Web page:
Early on, it was
refreshingly obvious that the Blazers had not become fat, happy, complacent or
checkbook-conscious. Walton set the tone in training camp, arriving stronger
and quicker, swigging huge gulps of hearts-of-artichoke juice or something and
knocking off the required 300 jump ropes so fast a teammate said, "You
couldn't even see the rope."
What is easier to
see is the steady progression of Hollins toward becoming one of the three or
four best all-round back-court men in the pros. Hollins' quick, ball-stealing
defense always was of top quality, but now the Train has also learned to use
his speed in moderation on the attack. Hollins' shooting is more consistent—42
of 64 in Portland's five-game winning streak—and his floor mistakes less
blatant. "I thought I was playing well early," he says, "but in the
last 20 games, I've been playing great. Everybody is just very confident. We
want it all again."
Blazers' other star, vows, "We're staying hungry. All of us know what it's
like to get blowed out. We want to keep doin' the blowin'."
At the risk of
drawing Lucas' All-Pro glare, let it be noted that his assessment is not
entirely correct. The Portland brass has assembled this remarkable team
according to a theory based on winning as an inherited trait; all the Blazers
have been big winners before. Only one member of the 11-man roster—Bob
Gross—did not come from an NCAA tournament team, and that was because Gross'
college, Long Beach State, was on probation. During his two years, Long Beach's
record was 43-9.
The team's small
forward, Gross is that prime example of an excellent player toiling for a more
than excellent team. Simply, he "fills a role." While the Waltons,
Lucases and Hollinses dominate the statistics and make the All-Star teams,
Gross spends much of the time, as he says, "doing what's left over."
This includes leading the team in offensive rebounds and, last week, turning in
what amounted to a perfect game against Milwaukee—19 points, six assists, five
Like Gross, the
curly-haired Twardzik—"our Polish immigrant child," Assistant Coach
Jack McKinney calls him—constantly is maligned as a journeyman living off his
more gifted teammates. This is hardly fair to the man his teammates have named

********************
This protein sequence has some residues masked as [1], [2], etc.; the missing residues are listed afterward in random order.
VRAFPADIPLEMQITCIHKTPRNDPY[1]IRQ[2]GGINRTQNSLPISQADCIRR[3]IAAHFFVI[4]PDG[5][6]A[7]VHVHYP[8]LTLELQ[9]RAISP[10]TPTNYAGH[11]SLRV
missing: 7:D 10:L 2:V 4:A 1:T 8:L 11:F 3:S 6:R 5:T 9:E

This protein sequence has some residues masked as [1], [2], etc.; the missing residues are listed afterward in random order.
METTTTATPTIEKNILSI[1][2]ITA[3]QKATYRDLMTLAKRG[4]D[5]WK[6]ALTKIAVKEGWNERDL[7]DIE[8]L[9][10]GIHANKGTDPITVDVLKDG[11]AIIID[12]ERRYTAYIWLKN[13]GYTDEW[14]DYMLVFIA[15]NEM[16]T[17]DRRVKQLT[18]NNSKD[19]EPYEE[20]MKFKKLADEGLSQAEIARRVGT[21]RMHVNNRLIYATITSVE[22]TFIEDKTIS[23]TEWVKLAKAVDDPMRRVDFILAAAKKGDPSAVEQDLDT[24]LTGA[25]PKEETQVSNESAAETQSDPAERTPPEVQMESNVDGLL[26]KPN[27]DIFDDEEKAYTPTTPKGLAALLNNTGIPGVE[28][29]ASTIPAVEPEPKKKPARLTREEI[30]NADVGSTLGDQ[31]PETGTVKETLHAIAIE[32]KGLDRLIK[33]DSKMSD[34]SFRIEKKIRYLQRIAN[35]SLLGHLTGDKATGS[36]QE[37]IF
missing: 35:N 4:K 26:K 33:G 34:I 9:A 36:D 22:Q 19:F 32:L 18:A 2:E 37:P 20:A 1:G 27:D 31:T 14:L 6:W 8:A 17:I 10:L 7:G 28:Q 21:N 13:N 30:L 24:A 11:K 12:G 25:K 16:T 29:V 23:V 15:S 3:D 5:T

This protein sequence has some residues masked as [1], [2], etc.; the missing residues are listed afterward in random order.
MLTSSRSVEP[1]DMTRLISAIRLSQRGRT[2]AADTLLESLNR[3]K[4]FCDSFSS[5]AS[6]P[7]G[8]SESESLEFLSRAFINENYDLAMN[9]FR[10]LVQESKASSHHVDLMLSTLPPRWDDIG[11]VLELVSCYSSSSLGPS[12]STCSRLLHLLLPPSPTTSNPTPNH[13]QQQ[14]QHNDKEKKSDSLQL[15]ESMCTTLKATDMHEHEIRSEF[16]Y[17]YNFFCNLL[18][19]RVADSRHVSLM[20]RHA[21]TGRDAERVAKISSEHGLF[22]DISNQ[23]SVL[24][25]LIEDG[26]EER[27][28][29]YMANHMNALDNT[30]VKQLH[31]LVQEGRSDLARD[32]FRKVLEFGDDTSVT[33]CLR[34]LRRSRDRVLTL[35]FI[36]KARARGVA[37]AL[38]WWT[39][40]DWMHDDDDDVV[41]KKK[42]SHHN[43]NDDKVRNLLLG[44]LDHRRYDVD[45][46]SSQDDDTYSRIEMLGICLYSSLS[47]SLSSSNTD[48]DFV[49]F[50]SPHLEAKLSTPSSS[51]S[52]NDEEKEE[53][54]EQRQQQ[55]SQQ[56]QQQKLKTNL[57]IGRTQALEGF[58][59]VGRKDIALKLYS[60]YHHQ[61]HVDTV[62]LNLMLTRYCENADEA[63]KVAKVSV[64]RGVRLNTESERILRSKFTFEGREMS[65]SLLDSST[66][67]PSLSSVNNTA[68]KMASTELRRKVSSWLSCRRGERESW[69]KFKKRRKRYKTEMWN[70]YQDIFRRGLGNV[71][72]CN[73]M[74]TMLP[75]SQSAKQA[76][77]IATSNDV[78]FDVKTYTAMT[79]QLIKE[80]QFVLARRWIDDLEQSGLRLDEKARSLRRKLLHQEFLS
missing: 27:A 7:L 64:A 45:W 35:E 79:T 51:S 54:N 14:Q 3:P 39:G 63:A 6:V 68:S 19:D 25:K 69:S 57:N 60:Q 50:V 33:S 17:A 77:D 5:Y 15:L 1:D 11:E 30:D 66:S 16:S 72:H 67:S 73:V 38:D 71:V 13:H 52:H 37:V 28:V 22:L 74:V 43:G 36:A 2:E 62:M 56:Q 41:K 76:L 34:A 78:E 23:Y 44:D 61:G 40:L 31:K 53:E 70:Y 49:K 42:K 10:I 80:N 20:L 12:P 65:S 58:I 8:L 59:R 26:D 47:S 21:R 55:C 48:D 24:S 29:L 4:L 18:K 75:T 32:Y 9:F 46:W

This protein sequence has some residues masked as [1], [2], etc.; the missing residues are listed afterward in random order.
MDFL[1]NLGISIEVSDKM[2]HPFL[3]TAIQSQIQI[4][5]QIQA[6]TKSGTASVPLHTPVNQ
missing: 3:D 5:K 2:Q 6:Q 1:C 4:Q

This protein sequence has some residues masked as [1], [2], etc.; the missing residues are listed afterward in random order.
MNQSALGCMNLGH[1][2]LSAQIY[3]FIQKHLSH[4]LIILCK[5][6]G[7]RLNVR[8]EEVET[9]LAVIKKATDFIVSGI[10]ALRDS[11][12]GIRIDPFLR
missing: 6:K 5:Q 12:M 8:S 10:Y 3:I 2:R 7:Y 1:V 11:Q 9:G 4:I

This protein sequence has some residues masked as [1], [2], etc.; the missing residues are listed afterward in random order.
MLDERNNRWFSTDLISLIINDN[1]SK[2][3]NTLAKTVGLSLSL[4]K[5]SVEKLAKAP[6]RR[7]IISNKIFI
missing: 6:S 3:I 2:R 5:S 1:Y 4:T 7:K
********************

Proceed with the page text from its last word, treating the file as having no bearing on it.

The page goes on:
"Fudd" (something about a resemblance to Bugs Bunny's not-too-speedy
old foe). As he was last season, Twardzik is the league's best in shooting
percentage (.664) with a repertoire consisting exclusively of a twisting
corkscrew layup from three inches and a unique item he calls the
"springer." The springer is a jump shot in disguise because Twardzik
plainly cannot jump.
Dave Twardzik be without the Trail Blazers?" asks Portland GM Stu Inman.
"Who would K. C. Jones have been without the Celtics?"
If Fudd is K. C.
Jones, then Portland's Lloyd Neal is the famous Celtic sixth man. Or Tom Owens
is. Or Guard Johnny Davis. Or Steele. So deep and talented is the Trail Blazer
bench that opponents have a hard time figuring out which poison to accept.
Lucas, the premier
power forward in basketball, has missed six games, but the Trail Blazers have
won them all. Walton has missed two others—one when he flew home to be with
Susie Guth and their newborn son, Nathan—and the team won both of those as
well. Five different Blazers have led Portland in rebounding in one game or
another. Seven different men have led in assists. Nine separate players have
led in scoring. The Portland bench averages more than 41 points a game.
"Being a sub
doesn't bother me," says the 6'7" Neal. "Basically, you got to be a
contributor. When you get in the game, the secret is to play so you don't
apprehend the flow." What?